If reading The Hunt stokes your deepest hopes that someday everything in life could work out, then you, too, are obsessed with the New York Times Sunday Real Estate section. Join us as we venture into the depths of this weekend's installment.
Jeff Csoka was looking for a studio somewhere downtown in the $500,000's, hoping to use a VA loan which would help him forego a down payment. Turns out they weren't as commonplace as he thought, after being burned by 99 John and Fifty Lexington Avenue. So, what's a dad to do, when Manhattan is being a let-down? Go to Brooklyn! More specifically, he looked at the Oro in Downtown Brooklyn, which had a one-bedroom with city views that was asking $541,000. He immediately jumped on it, knowing he'd never forgive himself for letting it go. The irony? "In the end, he was unable to get a V.A. loan, but he did secure a loan insured by the Federal Housing Administration."
He wanted a large studio or one-bedroom suitable for visits from his daughter, now 6. Ideally, the place would be near both a park and a subway. Mr. Csoka’s budget started around $400,000, though it soon rose to $500,000.
Ms. Cooper showed him several places on the Upper East Side. “I don’t think he knew what he was looking for,” she said. The prewar buildings he saw seemed dingy, and he decided he preferred downtown anyway.
In the financial district, Mr. Csoka fell for 99 John Street, an Art Deco tower built in 1933 for an insurance company.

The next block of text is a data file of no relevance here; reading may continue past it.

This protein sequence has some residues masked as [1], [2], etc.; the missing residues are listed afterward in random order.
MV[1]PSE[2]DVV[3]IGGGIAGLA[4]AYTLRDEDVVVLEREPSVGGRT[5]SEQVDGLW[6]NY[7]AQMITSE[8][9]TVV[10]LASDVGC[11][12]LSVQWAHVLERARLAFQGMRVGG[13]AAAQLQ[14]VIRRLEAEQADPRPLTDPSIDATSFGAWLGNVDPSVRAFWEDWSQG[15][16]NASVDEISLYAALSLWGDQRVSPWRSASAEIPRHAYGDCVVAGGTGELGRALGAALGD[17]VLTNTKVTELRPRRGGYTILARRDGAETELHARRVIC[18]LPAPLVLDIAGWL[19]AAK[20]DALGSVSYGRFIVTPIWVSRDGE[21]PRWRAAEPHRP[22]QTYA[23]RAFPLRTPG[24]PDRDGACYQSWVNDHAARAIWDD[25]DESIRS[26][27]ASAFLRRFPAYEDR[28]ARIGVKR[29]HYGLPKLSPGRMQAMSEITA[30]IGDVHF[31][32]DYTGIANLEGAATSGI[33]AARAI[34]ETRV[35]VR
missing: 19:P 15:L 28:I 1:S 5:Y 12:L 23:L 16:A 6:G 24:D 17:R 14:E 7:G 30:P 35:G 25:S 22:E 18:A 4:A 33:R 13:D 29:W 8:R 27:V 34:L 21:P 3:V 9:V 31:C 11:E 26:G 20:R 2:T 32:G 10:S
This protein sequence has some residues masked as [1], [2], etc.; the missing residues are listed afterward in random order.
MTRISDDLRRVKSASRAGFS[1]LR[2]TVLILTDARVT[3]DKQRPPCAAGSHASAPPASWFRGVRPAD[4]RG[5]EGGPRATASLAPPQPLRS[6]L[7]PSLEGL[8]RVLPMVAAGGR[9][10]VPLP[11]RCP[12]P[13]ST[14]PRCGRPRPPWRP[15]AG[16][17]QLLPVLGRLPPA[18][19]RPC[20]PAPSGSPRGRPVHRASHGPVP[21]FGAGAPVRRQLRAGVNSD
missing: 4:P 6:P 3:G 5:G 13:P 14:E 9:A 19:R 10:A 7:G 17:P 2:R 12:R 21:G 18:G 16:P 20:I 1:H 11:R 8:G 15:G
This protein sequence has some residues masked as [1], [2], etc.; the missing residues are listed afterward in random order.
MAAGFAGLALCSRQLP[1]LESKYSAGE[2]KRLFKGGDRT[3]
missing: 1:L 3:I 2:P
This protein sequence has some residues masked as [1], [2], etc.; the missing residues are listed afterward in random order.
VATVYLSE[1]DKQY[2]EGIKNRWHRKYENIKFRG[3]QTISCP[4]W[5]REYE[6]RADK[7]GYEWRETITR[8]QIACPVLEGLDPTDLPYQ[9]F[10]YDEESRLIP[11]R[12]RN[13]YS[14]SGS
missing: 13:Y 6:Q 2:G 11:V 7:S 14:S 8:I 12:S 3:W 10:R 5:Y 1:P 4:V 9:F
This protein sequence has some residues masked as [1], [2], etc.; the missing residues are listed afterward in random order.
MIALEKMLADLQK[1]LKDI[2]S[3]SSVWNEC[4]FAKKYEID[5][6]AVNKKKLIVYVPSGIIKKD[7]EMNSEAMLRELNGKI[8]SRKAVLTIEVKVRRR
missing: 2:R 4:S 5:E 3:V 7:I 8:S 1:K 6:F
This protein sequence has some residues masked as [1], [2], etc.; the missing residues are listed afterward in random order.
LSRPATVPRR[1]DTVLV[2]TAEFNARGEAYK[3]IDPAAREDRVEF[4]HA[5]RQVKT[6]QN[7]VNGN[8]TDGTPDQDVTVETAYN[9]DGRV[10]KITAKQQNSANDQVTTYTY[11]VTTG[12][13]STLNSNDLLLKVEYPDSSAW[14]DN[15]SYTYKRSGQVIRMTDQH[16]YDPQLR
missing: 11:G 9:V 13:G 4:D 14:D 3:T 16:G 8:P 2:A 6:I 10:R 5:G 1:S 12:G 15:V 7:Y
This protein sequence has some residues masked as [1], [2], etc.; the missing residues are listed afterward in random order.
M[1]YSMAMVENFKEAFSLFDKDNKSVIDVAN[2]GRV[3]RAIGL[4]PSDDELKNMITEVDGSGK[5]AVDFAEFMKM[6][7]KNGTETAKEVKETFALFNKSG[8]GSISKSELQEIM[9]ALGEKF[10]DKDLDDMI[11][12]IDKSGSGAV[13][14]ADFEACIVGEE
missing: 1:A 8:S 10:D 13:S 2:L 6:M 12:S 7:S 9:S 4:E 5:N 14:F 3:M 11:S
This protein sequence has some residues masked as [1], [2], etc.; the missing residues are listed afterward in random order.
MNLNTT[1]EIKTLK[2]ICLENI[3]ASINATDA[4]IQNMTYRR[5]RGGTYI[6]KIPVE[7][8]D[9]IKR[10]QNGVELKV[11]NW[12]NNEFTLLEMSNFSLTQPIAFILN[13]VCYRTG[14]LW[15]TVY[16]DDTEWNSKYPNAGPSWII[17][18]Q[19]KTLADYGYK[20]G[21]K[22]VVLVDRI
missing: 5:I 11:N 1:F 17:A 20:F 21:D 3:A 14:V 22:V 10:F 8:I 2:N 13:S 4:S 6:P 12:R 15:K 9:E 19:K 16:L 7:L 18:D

He was interested in two studio condominiums at 99 John, both with more than 500 square feet, one for $475,000 and the other for $510,000. He intended to get a loan guaranteed by the Department of Veterans Affairs, which would not require a down payment. But the building was not approved for such loans.
Fifty Lexington Avenue, a condop near 24th Street, had the advantage of a location near the 69th Regiment Armory, as well as a pool, which Mr. Csoka knew his daughter would love. A nice alcove studio, with more than 500 square feet, was priced at $487,500. But this building, too, was not approved for V.A. loans.
Then Ms. Cooper suggested the Oro, a condominium in Downtown Brooklyn, which she had read would be V.A.-approved once 70 percent of the building was sold.
Then he checked out a larger one-bedroom on a higher floor, facing Manhattan. That one, which had about 750 square feet, also cost $541,000. When he saw the view of water and skyline, he knew it was the one.